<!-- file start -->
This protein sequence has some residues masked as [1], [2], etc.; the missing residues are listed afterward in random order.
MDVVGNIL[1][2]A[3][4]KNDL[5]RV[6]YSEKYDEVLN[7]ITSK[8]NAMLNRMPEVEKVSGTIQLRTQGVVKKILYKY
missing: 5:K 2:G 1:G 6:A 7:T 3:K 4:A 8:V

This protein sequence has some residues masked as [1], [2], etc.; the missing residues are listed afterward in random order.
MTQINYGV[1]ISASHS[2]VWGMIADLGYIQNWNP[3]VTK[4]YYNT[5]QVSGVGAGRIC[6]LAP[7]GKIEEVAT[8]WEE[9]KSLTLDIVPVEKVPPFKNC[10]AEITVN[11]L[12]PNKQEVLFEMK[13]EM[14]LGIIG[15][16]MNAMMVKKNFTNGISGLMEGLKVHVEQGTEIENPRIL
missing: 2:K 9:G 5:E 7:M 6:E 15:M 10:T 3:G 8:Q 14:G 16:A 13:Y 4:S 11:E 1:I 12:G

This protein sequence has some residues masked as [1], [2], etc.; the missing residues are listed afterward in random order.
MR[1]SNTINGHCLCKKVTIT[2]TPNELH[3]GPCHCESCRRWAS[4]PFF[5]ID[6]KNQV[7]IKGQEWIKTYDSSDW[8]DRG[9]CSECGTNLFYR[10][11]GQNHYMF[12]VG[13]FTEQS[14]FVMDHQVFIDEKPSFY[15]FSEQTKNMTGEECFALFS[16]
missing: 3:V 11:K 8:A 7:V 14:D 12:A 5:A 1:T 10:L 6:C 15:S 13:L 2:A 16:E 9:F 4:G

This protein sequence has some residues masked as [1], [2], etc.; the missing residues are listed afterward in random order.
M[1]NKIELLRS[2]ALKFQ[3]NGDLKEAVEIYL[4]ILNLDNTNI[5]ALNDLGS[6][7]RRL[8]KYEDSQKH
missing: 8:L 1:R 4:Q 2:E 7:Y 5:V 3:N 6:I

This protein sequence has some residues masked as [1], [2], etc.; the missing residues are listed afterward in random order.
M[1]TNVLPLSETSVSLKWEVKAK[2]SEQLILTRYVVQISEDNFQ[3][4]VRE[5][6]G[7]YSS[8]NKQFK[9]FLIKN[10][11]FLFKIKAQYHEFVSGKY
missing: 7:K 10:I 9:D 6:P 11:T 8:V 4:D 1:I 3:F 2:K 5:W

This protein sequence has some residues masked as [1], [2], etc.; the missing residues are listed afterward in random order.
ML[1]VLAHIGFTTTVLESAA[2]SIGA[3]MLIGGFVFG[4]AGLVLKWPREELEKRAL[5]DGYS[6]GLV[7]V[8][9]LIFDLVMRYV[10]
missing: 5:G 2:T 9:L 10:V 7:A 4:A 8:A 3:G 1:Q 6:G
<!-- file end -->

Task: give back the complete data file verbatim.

This protein sequence has some residues masked as [1], [2], etc.; the missing residues are listed afterward in random order.
MDVVGNIL[1][2]A[3][4]KNDL[5]RV[6]YSEKYDEVLN[7]ITSK[8]NAMLNRMPEVEKVSGTIQLRTQGVVKKILYKY
missing: 5:K 2:G 1:G 6:A 7:T 3:K 4:A 8:V

This protein sequence has some residues masked as [1], [2], etc.; the missing residues are listed afterward in random order.
MTQINYGV[1]ISASHS[2]VWGMIADLGYIQNWNP[3]VTK[4]YYNT[5]QVSGVGAGRIC[6]LAP[7]GKIEEVAT[8]WEE[9]KSLTLDIVPVEKVPPFKNC[10]AEITVN[11]L[12]PNKQEVLFEMK[13]EM[14]LGIIG[15][16]MNAMMVKKNFTNGISGLMEGLKVHVEQGTEIENPRIL
missing: 2:K 9:G 5:E 7:M 6:E 15:M 10:T 3:G 8:Q 14:G 16:A 13:Y 4:S 11:E 1:I 12:G

This protein sequence has some residues masked as [1], [2], etc.; the missing residues are listed afterward in random order.
MR[1]SNTINGHCLCKKVTIT[2]TPNELH[3]GPCHCESCRRWAS[4]PFF[5]ID[6]KNQV[7]IKGQEWIKTYDSSDW[8]DRG[9]CSECGTNLFYR[10][11]GQNHYMF[12]VG[13]FTEQS[14]FVMDHQVFIDEKPSFY[15]FSEQTKNMTGEECFALFS[16]
missing: 3:V 11:K 8:A 7:V 14:D 12:A 5:A 1:T 10:L 6:C 15:S 13:L 2:A 16:E 9:F 4:G

This protein sequence has some residues masked as [1], [2], etc.; the missing residues are listed afterward in random order.
M[1]NKIELLRS[2]ALKFQ[3]NGDLKEAVEIYL[4]ILNLDNTNI[5]ALNDLGS[6][7]RRL[8]KYEDSQKH
missing: 8:L 1:R 4:Q 2:E 7:Y 5:V 3:N 6:I

This protein sequence has some residues masked as [1], [2], etc.; the missing residues are listed afterward in random order.
M[1]TNVLPLSETSVSLKWEVKAK[2]SEQLILTRYVVQISEDNFQ[3][4]VRE[5][6]G[7]YSS[8]NKQFK[9]FLIKN[10][11]FLFKIKAQYHEFVSGKY
missing: 7:K 10:I 9:D 6:P 11:T 8:V 4:D 1:I 3:F 2:K 5:W

This protein sequence has some residues masked as [1], [2], etc.; the missing residues are listed afterward in random order.
ML[1]VLAHIGFTTTVLESAA[2]SIGA[3]MLIGGFVFG[4]AGLVLKWPREELEKRAL[5]DGYS[6]GLV[7]V[8][9]LIFDLVMRYV[10]
missing: 5:G 2:T 9:L 10:V 7:A 4:A 8:A 3:G 1:Q 6:G